EPA is facing criticism over its debarment decision blocking oil giant BP from entering into any new contracts due to its criminal guilty pleas stemming from the 2010 Gulf spill, with the company suing to reverse the debarment and some industry officials saying the debarment is intended to increase EPA leverage in a pending case over civil penalties.
EPA’s debarment order is just a way that they are “thumping their chest” to give the Justice Department (DOJ) leverage in its pending civil suit against BP, which seeks $17 billion in damages in addition to the $4 billion penalties the company has already paid in the criminal case, Breitling Oil and Gas CEO Chris Faulkner told Fox Business News recently.
Faulkner’s comments came shortly after BP filed an Aug. 12 complaint challenging EPA’s decision to block the company from winning new contracts with federal agencies due to what the agency characterized as a “lack of business integrity” in the company’s response to the massive 2010 Deepwater Horizon spill in the Gulf of Mexico.
The company alleges that EPA’s temporary suspensions and disqualification exceed the agency’s authority under the Clean Water Act (CWA), are in conflict with the administrative record, and are overly punitive, arbitrary and capricious, and in abuse of agency discretion under the Administrative Procedure Act (APA).
“EPA wields extraordinary power in making suspension and disqualification decisions and must scrupulously follow the law and legal standards that govern its actions,” BP says in its Aug. 12 complaint in BP Exploration & Production Company, et al., v. Gina McCarthy, filed in the U.S. District Court for the Southern District of Texas. “It has manifestly failed to do so in this matter.”
In the suit, BP — a major U.S. government fuel supplier — is challenging EPA’s Nov. 28, 2012 and Jan. 4 suspensions from participating in new federal procurement contracts and the agency’s separate decision Feb. 1 citing its misdemeanor CWA conviction and “seriously improper conduct” and disqualifying BP’s Houston headquarters from consideration for any new federal contracts or other benefits.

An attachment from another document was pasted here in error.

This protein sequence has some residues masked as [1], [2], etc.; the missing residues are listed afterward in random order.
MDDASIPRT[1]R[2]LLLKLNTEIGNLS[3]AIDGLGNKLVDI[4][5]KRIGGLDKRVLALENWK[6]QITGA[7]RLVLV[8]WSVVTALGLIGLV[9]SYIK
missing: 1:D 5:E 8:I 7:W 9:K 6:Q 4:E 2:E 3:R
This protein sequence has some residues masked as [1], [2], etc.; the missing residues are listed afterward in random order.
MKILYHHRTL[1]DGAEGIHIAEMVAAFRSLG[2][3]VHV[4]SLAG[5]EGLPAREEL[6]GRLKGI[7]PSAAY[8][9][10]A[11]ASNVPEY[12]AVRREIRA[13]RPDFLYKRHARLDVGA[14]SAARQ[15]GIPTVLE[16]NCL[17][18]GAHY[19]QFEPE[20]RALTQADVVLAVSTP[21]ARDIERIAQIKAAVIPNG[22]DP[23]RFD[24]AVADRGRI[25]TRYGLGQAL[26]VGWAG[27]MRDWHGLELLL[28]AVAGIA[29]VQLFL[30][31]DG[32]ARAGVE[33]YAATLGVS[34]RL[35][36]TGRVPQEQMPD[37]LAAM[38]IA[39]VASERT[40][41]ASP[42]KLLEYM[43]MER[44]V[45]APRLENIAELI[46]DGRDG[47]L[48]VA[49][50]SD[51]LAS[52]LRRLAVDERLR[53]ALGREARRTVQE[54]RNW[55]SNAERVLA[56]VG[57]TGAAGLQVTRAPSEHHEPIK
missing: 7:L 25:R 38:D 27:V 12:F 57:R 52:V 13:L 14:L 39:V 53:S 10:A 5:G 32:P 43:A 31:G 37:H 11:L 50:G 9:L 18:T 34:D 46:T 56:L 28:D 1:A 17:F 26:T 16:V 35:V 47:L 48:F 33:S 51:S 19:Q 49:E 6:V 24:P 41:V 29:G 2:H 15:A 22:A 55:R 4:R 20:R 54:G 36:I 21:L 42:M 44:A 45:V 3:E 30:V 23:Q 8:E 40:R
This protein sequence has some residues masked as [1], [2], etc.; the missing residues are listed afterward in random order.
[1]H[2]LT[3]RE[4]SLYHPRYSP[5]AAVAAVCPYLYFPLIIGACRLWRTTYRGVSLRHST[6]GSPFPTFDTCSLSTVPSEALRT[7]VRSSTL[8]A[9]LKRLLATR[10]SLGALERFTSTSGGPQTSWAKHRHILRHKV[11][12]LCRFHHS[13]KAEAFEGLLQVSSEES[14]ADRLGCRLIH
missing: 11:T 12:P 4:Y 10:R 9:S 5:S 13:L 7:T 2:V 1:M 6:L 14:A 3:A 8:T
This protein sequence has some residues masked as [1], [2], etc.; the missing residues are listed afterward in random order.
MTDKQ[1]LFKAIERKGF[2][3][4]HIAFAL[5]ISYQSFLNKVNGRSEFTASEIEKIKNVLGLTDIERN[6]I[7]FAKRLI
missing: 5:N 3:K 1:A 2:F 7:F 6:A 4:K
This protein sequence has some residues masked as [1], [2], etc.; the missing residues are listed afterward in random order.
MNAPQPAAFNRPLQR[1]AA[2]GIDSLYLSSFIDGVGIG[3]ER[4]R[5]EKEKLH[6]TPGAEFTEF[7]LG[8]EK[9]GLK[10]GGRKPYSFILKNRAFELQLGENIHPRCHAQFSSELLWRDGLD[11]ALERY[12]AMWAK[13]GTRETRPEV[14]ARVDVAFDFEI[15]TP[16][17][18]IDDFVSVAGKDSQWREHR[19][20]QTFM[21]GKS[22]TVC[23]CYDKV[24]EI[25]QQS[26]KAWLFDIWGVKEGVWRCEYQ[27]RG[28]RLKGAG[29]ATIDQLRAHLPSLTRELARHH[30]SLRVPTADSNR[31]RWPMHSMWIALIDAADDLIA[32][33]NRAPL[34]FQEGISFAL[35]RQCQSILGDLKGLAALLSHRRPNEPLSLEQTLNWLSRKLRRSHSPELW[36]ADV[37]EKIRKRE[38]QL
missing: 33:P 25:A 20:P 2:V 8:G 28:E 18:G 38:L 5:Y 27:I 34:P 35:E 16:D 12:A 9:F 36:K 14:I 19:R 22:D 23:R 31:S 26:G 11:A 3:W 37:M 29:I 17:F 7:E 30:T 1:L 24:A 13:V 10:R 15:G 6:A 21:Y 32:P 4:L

BP in December agreed to $4 billion in fines to settle a suite of criminal charges against the company, including 11 counts of felony manslaughter, one count of felony obstruction of Congress and misdemeanor charges under the CWA and Migratory Bird Treaty Act. The settlement included a five-year probation period during which time BP is subject to strict federal oversight.
But BP and DOJ lawyers are still battling in a non-jury trial in a federal district court in New Orleans over the scope of the company’s civil penalties, which the CWA and Oil Pollution Act prescribe based on the volume of spilled oil. DOJ lawyers have indicated they could seek as much as $17 billion in civil penalties for the spilled oil, depending on what the court determines was released into the Gulf.
Another factor up for consideration is whether BP was negligent, which would subject it to an $1,100 per barrel fine, whereas it is found to have been grossly negligent it is subject to a $4,300 per barrel penalty.
State and federal officials have reportedly offered to settle the civil charges for $16 billion, including fines and natural resource damages, but the first phase of the trial wrapped up in April without a settlement.
The second phase of the trial is slated to begin in September, according to published reports.
But environmental groups are calling for significantly more in civil penalties — up to $60 billion — than what DOJ is seeking. They have also pushed EPA to permanently debar BP from entering into any new contracts with federal agencies, following EPA’s November 2012 suspension of the company, which cited “lack of business integrity” in handling the spill.
Faulkner said EPA’s claim that BP lacks business integrity is “very contradictory,” because the company already has $1.4 billion in existing federal contracts and has won a host of new oil and gas leases from the Department of Interior since the spill.
But Tyson Slocum of Public Citizen, which petitioned EPA for the debarment, said he does not believe that convicted felons should be given government contracts. EPA is following the letter of the law. BP pleaded guilty to felony counts, including manslaughter, and obstruction of justice, he said.
And he said that EPA should continue the debarment over the five-year criminal probation period that BP agreed to.